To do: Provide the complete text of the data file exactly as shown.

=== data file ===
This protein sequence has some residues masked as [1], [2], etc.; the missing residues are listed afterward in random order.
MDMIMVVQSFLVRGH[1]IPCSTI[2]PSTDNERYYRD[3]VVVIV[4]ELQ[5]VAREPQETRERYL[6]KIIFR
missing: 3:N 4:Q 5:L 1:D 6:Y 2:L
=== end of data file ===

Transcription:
This protein sequence has some residues masked as [1], [2], etc.; the missing residues are listed afterward in random order.
MDMIMVVQSFLVRGH[1]IPCSTI[2]PSTDNERYYRD[3]VVVIV[4]ELQ[5]VAREPQETRERYL[6]KIIFR
missing: 3:N 4:Q 5:L 1:D 6:Y 2:L